I haven't had any luck finding those PDFs (I know I downloaded them, but God knows where I saved them). I'll keep looking and find them eventually, but I realized that I pulled from Ledgeman's document to draft our anchoring procedures for the Serenity. All our SOP documents are available on our website and the anchoring SOP should have most of the same information in it:
Secure boat well at night. If beaching with the bow on the beach use a rope off of the bow eye as well as one off of each side cleat at the stern. Water levels change rapidly most of the year. Be sure ropes are very well secured to shore. Use a sand anchor designed for the purpose or tie off to rocks. You can also bury your anchors in the sand. Take note if the water is rising or falling. If it’s rising you will need to re-set your boat often to match the rising water level. If it is falling don’t run the boat up to far on shore and secure tight, or you will find yourself stuck on the beach in the morning as the water level drops.
You should install some sort of keel protection when beaching a boat. Years of doing this will wear through the gel coat and fiberglass. Also note the large rocks just under the surface of the water. These also hide just under the surface of the sand! Hamby's, Keelshield and Keelguard are a few stick on keel protectors that are available. You can also get a KeelKradle that cradles the boat and keeps it off of the sand. The above products can be found by inquiring on Wayne's Words bulletin board or doing and internet search.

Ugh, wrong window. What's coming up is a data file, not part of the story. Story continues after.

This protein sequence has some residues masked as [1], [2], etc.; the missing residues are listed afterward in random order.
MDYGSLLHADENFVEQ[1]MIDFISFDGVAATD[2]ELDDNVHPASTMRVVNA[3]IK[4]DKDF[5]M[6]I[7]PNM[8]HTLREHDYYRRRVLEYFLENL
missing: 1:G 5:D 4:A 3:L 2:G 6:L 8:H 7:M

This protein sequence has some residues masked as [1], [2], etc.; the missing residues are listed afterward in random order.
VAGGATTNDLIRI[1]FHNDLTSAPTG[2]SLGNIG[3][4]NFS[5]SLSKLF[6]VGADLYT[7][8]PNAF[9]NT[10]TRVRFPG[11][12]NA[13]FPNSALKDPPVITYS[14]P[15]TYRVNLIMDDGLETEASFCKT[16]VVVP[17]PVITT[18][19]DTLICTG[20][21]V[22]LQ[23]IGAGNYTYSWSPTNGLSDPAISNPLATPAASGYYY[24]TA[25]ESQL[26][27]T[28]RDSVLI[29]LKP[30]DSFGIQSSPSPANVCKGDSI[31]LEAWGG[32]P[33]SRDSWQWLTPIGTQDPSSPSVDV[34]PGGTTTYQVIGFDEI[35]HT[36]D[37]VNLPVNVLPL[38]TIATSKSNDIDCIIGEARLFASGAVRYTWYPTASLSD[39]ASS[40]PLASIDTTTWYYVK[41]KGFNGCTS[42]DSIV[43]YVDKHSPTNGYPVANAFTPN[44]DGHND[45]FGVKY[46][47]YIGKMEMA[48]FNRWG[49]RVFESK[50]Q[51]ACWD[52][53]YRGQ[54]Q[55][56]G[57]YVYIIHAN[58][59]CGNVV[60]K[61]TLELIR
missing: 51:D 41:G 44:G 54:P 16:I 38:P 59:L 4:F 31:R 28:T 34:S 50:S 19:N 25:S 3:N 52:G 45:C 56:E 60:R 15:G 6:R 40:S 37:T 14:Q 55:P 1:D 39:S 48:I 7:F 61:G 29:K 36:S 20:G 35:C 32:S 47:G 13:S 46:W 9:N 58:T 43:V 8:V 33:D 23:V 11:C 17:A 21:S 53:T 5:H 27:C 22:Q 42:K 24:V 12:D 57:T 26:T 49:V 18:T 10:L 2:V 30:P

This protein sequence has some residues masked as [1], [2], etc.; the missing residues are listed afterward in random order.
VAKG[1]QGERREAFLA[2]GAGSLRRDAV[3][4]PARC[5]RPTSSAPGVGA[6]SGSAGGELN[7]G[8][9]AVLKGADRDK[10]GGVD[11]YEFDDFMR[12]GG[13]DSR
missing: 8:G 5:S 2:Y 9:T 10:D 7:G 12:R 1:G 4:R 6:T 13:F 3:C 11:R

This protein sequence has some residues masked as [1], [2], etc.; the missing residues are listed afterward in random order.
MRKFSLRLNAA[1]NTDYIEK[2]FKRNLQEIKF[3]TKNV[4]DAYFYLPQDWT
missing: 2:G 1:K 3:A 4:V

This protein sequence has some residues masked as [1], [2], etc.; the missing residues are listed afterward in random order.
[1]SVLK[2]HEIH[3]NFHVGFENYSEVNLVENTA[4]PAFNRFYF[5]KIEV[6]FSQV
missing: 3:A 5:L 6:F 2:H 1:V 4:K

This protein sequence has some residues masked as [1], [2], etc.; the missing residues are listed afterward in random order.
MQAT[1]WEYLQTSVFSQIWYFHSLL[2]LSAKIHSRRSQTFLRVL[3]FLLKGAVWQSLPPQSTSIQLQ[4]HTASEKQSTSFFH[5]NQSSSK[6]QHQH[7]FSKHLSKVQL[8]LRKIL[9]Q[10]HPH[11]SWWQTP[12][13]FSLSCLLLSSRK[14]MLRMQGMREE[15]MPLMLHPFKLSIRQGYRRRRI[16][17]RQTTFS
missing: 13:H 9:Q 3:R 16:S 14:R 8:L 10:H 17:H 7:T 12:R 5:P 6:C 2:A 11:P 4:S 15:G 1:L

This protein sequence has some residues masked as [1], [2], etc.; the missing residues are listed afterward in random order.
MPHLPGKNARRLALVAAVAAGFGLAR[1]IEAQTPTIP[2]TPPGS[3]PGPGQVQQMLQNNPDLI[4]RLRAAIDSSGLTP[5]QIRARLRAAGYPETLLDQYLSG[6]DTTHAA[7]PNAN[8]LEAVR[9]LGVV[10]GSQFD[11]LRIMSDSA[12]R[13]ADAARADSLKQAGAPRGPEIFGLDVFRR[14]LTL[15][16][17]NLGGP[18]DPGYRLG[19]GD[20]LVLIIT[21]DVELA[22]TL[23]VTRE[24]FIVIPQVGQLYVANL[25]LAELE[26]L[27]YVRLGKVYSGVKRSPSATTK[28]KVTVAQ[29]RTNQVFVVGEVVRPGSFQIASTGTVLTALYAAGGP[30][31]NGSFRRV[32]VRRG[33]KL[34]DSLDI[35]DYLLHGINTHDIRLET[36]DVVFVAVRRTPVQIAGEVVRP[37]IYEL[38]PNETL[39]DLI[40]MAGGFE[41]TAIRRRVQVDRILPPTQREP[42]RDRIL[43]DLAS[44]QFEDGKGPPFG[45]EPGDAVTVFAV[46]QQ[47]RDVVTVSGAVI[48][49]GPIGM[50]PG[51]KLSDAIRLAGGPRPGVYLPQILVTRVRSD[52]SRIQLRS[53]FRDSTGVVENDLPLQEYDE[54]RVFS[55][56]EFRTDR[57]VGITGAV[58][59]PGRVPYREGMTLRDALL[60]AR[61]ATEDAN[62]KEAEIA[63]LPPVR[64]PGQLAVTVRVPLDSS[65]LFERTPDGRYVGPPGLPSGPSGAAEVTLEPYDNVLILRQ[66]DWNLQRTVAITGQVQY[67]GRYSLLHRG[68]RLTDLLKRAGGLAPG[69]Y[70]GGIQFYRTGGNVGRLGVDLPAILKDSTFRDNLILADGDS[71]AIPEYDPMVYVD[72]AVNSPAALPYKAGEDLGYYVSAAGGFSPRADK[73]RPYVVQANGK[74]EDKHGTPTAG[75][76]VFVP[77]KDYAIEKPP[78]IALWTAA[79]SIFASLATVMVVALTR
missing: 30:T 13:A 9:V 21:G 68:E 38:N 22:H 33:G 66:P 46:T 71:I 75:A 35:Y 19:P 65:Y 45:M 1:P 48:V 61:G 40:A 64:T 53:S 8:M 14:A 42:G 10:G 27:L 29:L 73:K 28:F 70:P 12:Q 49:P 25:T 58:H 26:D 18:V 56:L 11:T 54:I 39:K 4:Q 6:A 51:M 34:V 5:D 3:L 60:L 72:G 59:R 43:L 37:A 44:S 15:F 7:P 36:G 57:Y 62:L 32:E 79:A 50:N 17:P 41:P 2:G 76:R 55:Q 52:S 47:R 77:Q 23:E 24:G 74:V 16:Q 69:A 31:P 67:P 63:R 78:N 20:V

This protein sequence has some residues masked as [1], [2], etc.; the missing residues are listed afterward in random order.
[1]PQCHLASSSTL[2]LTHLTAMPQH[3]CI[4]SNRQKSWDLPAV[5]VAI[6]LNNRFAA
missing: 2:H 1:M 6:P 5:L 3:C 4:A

If mooring offshore always point bow into wind/waves. Make sure anchor is set properly (back down on anchor) with the correct scope (5:1 at least). Secure stern to shore securely and check often. See Anchoring techniques for more info.
Proper offshore mooring in calm winds. Take note of scope and stern rope. Be sure to back down to secure anchor. Use this technique if mooring near a rocky beach. If winds are expected or for overnight, two anchors at approx. 45 degrees are preferred and two stern lines. Note: if wind shifts more than 20 or 30 degrees it will put tremendous stress on the anchor and stern lines. Boat will "wander" back and forth in a slight breeze so be sure to check for submerged rocks on both sides to the extent of boats swing pattern. Note buoy attached to line further down. This allows you to leave your anchor set when leaving shore. Upon return, grab the buoy and attach anchor rope. Note: only use the buoy technique if your anchor rope SINKS.
Anchors – A Danforth style anchor is the preferred anchor at Powell for most conditions. Make sure the anchor is the correct size for your boat.
Use dryer sheets in boat to keep rats and mice away.
Secure pie tins, foil or other device onto boat to shore ropes to keep mice from climbing onto the boat.
Is this helpful? Let me know I can look further. WG